YELLOW PAGES/EXCHANGE: Space constraints mean we can’t carry every notice sent but please any relevant items (before noon Thursday) to and we’ll post them on our site. This week:


JOBS: 45 vacancies, incl. posts with: Healthy Valleys, Tighean Innse Gall, SACRO, University of Strathclyde, The Highland Council, The Collective Gallery, See me, Scottish Federation, Paul Zealey Associates, The Big Issue. 


EVENTS: BTCV training courses, 23/24 April – 20/21 May; Lothian & Borders Waste Strategy focus groups, 3-13 May; Toonspeak’s AGM, Glasgow, 4 May, Green Futures Environmental Fair, Talamh Life Centre, nr Coalburn, South Lanarkshire, May 7-8; ‘National Standards for Community Engagement’ Conferences, Dundee – 16 May, Glasgow – 18 May, Edinburgh – 20 May 2005; Chamber of Social Enterprise Launch, 11 May, at Tweed Horizons;



Still a steady trickle of folk from across our sector requesting the bulletin – which is encouraging – but there is another job to be done: getting our message into the mainstream. This is one of the most impressive aspects of ‘Jamie’s Kitchen’: its message reaches ‘ordinary people’. Social entrepreneur Liam Black, who left Cats Pyjamas to become director of Jamie’s Fifteen Foundation, has written a piece reflecting on the challenges of the first 6 months start up phase.



Land reform specialist, Andy Wightman, has offered his support to Dunblane community group, Holmehill Ltd, as they try to purchase a historic woodland in their town centre. Although the Executive allows groups to obtain registration after the land is put on sale, Holmehill Ltd have been denied this opportunity. After seeking advice, they are now set to take the Executive to court. The outcome of the court case will have implications for community buy-outs across Scotland. Any support, either financial or legal, would be greatly appreciated. Contact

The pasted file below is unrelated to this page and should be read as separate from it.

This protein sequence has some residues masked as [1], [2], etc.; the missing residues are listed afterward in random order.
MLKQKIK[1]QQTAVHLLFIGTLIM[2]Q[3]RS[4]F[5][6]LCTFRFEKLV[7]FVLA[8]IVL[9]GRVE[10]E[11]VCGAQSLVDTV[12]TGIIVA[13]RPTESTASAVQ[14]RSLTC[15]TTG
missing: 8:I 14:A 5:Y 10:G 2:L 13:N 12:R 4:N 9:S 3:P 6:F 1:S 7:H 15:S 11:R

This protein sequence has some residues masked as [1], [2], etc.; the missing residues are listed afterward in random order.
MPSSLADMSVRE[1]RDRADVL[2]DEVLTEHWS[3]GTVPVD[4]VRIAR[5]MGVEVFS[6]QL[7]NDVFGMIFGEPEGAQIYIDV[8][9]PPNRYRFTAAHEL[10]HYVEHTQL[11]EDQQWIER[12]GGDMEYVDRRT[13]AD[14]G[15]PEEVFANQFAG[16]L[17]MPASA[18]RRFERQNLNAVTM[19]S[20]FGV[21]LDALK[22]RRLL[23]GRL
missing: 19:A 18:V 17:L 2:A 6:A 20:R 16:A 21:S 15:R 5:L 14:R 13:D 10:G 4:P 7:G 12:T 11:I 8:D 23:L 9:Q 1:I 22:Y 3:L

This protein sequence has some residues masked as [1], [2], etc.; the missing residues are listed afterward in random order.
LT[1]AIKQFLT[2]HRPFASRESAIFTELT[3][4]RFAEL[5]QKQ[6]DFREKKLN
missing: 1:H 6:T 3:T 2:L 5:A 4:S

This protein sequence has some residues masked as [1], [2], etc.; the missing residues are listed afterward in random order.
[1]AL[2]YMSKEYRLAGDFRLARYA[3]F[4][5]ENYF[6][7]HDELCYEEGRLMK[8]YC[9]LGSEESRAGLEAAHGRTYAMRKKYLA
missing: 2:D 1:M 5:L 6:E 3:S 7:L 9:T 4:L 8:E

This week’s bulletin profile features another social enterprise providing outdoor activities in the west of Scotland. Paisley-based Go Country offers a wide range of outdoor adventure training designed to improve personal, team and social development skills. Training packages and activity programmes are designed specifically with groups’ needs and requirements in mind and supervised by fully qualified staff. Go Country is registered with the Adventure Activities Licensing Authority (AALA). Activities include Hill Walking, Rock Climbing, Abseiling, Mountain Biking, Orienteering, Kayaking, Ski-ing, Fishing, etc. Latest addition is a new indoor climbing wall in Paisley. For info’, see



I like Rowan Williams the Archbishop of Canterbury. Bit too intellectual, but his genuineness makes me try harder.  He wrote a piece in Sunday’s Independent which warns that our continued failure to protect our planet could end in violence and social collapse.  Decided to cast my vote for the environment.



Read Saul Bellow’s Herzog on hols last week. Also a bit too academic, but rewarding.  Like the great 19th century novelists, he tries to tell what it’s like being a human being in modern times.  Bellow believed that our modern selves are bombarded, colonised and finally oppressed by the volume of knowledge we receive from TV, film, internet, newspapers, advertising, etc – and that this diminishes our own mental activity. Read, and enjoyed, Ian McEwen’s ‘Saturday’ – another writer concerned with conscience and consciousness, with our need for love, and for some kind of understanding of what it’s all about.  In homage to Bellow, McEwan put a passage from Herzog on the epigraph page of ‘Saturday’ – worth reflecting on.


That’s all for this week. Good luck with your adventures.


Best wishes,